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5 Signs that freelancing is not working for you and how to fix it

I must confess that I have experienced times during my freelancing journey where I felt like I was not cut out for freelancing. This may come as a surprise but I want to be 100 percent authentic and honest with you.

 

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But feeling like you’re not cut out for freelancing is completely different from actually not being cut out for freelancing. As I persisted through my dream to live a freedom-based laptop lifestyle, I learned the difference.

Life as a freelancer is attractive, flexible and you get to be your own boss, determine your rates and set your schedule. But what happens when it doesn’t turn out as planned. Should you quit? I have been freelancing for years and have been there. I know how you feel.

Here are 5 clear signs that freelancing is not working for you and how you can fix it.

 

You don’t enjoy what you’re doing

When you started freelancing you actually loved what you did. It wasn’t always about the money. New projects got you excited. You were always open for a challenge. But it’s been 6 months now and you start dreading another project. What ever happened?

The answer is simple. You grew comfortable with where you are. And the best way to shake the feeling of dread is to do something new. Try different styles, different approaches, and different methods. Sometimes changing where you work can make a huge difference. Take your laptop to a nearby café and get busy. Introduce something fresh in your work life.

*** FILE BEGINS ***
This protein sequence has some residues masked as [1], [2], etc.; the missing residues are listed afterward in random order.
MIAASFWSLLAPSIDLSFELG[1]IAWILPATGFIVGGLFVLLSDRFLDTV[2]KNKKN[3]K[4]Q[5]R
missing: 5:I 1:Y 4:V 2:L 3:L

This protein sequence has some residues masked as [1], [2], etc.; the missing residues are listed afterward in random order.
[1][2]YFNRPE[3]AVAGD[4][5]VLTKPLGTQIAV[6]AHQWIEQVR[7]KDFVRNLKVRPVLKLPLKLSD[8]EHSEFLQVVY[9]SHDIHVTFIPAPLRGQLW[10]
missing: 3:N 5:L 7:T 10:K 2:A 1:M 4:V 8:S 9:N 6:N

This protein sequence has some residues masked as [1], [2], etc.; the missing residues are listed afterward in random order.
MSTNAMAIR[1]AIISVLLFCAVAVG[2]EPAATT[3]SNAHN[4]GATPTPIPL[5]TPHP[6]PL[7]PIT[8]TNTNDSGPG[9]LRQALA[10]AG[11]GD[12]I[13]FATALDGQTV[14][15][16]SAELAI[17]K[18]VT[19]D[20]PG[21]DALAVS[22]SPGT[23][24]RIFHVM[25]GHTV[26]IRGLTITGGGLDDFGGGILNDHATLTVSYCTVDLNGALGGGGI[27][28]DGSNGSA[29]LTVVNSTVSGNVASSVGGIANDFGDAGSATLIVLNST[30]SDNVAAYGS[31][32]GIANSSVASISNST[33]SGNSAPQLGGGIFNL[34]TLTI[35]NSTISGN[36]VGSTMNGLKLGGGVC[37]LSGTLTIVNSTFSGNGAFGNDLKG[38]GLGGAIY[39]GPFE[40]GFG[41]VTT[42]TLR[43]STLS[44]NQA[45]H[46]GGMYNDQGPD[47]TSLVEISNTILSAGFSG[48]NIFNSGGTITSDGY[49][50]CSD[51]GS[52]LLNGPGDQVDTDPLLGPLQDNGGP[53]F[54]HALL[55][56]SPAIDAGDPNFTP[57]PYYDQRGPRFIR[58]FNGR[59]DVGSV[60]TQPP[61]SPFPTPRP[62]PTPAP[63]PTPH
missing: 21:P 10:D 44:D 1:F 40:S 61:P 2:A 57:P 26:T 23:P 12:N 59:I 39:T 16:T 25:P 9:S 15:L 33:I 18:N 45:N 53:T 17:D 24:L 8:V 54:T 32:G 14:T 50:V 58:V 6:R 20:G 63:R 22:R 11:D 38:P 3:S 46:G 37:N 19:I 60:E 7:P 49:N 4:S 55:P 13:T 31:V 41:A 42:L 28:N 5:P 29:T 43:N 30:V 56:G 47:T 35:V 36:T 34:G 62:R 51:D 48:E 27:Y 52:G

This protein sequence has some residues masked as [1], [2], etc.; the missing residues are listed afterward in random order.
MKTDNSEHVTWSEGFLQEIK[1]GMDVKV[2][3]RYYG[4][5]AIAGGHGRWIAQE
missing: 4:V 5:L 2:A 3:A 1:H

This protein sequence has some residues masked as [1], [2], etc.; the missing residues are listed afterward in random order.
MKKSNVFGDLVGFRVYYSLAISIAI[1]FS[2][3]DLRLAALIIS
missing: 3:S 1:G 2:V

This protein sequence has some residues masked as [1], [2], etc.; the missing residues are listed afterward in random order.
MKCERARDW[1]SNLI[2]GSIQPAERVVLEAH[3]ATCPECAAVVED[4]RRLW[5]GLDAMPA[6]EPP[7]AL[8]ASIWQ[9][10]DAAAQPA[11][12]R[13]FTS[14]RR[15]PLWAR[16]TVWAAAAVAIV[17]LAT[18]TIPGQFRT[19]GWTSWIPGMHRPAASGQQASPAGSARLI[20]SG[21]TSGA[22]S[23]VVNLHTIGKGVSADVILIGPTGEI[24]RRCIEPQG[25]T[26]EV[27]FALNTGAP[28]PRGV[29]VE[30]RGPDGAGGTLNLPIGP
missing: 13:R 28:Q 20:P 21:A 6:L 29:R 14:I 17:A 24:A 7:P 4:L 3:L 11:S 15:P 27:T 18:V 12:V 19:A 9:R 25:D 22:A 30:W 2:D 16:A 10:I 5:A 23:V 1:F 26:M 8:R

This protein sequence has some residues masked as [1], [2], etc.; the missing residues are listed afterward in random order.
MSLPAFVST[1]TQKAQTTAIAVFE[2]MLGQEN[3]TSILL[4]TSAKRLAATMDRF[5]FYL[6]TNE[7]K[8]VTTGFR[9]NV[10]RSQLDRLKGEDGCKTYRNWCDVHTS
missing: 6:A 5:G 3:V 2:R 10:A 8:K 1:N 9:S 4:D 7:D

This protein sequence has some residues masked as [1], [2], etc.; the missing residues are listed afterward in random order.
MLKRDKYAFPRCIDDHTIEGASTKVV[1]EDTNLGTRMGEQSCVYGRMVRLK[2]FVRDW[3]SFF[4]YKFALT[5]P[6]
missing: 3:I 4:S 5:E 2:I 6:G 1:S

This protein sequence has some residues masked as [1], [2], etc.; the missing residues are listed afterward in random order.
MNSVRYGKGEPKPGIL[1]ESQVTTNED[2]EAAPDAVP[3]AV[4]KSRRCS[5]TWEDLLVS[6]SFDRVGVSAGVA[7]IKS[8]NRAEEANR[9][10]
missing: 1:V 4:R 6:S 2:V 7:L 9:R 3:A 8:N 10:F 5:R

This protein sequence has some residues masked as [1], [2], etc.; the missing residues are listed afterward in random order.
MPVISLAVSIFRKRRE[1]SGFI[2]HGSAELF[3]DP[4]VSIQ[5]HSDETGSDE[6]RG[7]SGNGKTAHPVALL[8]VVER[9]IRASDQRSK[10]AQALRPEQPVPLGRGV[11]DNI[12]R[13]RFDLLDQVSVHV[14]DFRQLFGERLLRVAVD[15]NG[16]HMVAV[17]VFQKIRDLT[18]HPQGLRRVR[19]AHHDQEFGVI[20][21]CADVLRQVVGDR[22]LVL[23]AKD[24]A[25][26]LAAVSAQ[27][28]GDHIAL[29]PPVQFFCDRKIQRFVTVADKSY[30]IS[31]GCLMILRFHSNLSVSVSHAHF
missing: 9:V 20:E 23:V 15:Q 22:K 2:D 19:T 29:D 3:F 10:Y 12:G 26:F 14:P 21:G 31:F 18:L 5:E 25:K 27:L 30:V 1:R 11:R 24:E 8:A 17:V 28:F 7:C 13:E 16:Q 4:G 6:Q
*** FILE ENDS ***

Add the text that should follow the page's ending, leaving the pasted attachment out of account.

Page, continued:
You don’t have a good work-life balance

Have your weekends disappeared? Do you work late into the night every day? When was the last time you actually made time for yourself?

When working at your 9-to-5, it was easy to know when work ended. After work, all you had was free time to do whatever you wished. Weekends were off-limits. But as a freelancer, you may have the entire 24 hours dedicated to work and this can make you lose all sense of personal life.

Set clearly defined working hours and stick with them. If you want weekends off, then set your work schedule in a way that you can have weekends solely to yourself.

 

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You’re overwhelmed with changes in the industry

Establishing yourself as an expert in your industry takes work. But things change pretty quickly. It comes to a point where you start feeling left out on all the latest trends and innovations in the industry. It’s overwhelming and you end up on a plateau with your knowledge and skills.

I struggled with this feeling for a while but during one of my quiet moments it hit me – the reason I was overwhelmed was because I was busy going under in the industry instead of going deeper.

Start off where you’re at and dig deep to find more. Improve on what you know, rather than going after every new thing. Don’t rush it. Take it step-by-step and most of all enjoy the process.

 

You’re worn out

It’s great to have new clients but if your income depends on acquiring new clients everyday then it can get really stressful. Its’ a horrible feeling to be weighed down by a lot of work.

What helped me was to create passive income streams. Passive income streams help to boost your income while you spend your time doing things you enjoy.